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Keyword: climate change

Modeling mountain pine beetle (Dendroctonus ponderosae) oviposition

Publications Posted on: July 08, 2019
Mountain pine beetle, Dendroctonus ponderosae Hopkins (Coleoptera: Curculionidae, Scolytinae), is a significant forest disturbance agent with a widespread distribution in western North America. Population success is influenced by temperatures that drive phenology and ultimately the adult emergence synchrony required to mass attack and kill host trees during outbreaks.

Ips typographus and Dendroctonus ponderosae models project thermal suitability for intra- and inter-continental establishment in a changing climate

Publications Posted on: July 08, 2019
Climate change is altering legacies of native insect-caused disturbances and contributing to non-native invasions globally. Many insect fitness traits are temperature dependent and projected climatic changes are expected to cause continued alterations in insect-caused tree mortality, with uncertain consequences for forest ecosystems and their management.

A tool for projecting rangeland vegetation response to management and climate

Publications Posted on: July 01, 2019
New technologies may enhance management by enabling quantitative testing of assumptions of vegetation response to climate and management. State-and-transition simulation models can keep track of interactions that are too complicated for us to comprehend using only conceptual models. This tool takes conceptual state-and-transition models to the next level, fostering greater communication and dialogue with stakeholders.

Great Basin bristlecone pine volatiles as a climate change signal across environmental gradients

Publications Posted on: June 14, 2019
Alpine treeline species, like Great Basin bristlecone pine (GBBP) (Pinus longaeva Bailey), have received attention for their potential as indicators of climate change. Most studies have focused on climate-induced changes to treeline position, but climate effects on the physiology and stress of treeline plants remain poorly understood.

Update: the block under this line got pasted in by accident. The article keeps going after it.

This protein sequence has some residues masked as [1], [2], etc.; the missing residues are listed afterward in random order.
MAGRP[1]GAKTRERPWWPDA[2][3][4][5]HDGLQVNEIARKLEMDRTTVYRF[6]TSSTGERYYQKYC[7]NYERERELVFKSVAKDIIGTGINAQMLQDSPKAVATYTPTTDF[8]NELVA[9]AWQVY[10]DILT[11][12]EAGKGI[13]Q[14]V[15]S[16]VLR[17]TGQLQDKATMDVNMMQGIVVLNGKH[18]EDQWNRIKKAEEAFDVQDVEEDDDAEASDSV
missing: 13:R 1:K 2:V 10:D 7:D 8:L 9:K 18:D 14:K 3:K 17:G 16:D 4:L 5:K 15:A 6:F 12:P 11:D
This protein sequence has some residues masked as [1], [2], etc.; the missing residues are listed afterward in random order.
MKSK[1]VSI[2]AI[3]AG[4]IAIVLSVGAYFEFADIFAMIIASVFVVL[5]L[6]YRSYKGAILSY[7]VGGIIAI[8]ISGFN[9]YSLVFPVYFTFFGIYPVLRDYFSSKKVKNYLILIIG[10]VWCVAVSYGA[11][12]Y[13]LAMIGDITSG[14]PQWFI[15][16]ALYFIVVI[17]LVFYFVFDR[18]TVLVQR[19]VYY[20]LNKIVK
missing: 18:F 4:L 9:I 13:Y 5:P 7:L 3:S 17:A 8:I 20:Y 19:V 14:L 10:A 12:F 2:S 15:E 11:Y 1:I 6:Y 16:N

Climate change likely to reshape vegetation across North America's protected areas

Science Spotlights Posted on: May 23, 2019
National parks, wilderness areas, and nature reserves were created to preserve a sample of pristine ecosystems, but even the most remote protected areas face serious threats from climate change. Managers would benefit from a better understanding how ecosystems within protected areas may respond to global warming.  

Climate change likely to reshape vegetation in North America's largest protected areas

Publications Posted on: May 22, 2019
Climate change poses a serious threat to biodiversity and unprecedented challenges to the preservation and protection of natural landscapes. We evaluated how climate change might affect vegetation in 22 of the largest and most iconic protected area (PA) complexes across North America.

Adaptation to future water shortages in the United States caused by population growth and climate change

Publications Posted on: May 22, 2019
Population growth and climate change will combine to pose substantial challenges for water management in the United States. Projections of water supply and demand over the 21st century show that in the absence of further adaptation efforts, serious water shortages are likely in some regions. Continued improvements in water use efficiency are likely but will be insufficient to avoid future shortages.

Rio Grande National Forest Climate Change Plan Revision Workshop: Supplemental resources

Documents and Media Posted on: May 09, 2019
All supplemental materials for the Rio Grande National Forest Climate Change Plan Revision Workshop combined into one PDF.  Document Type: Other Documents

Guidelines for aspen restoration in Utah with applicability to the Intermountain West

Publications Posted on: May 07, 2019
As highly productive and biologically diverse communities, healthy quaking aspen (Populus tremuloides; hereafter aspen) forests provide a wide range of ecosystem services across western North America. Western aspen decline during the last century has been attributed to several causes and their interactions, including altered fire regimes, drought, excessive use by domestic and wild ungulates, and conifer encroachment.

Reforestation Matters

Science Spotlights Posted on: May 01, 2019
The number of global initiatives for forest restoration, and the scope of these initiatives, continues to increase. An important tool for meeting objectives of these global initiatives is reforestation, achieved by natural processes or by tree planting. Worldwide, organizations are challenged to most efficiently and effectively direct resources to the most critical reforestation needs. Currently in the United States, the reforestation efforts of the USDA Forest Service, are challenged by changes in policy, funding, climate change, and mega-fires, to name a few, and identifying strategies for timely successful reforestation at scale is needed.

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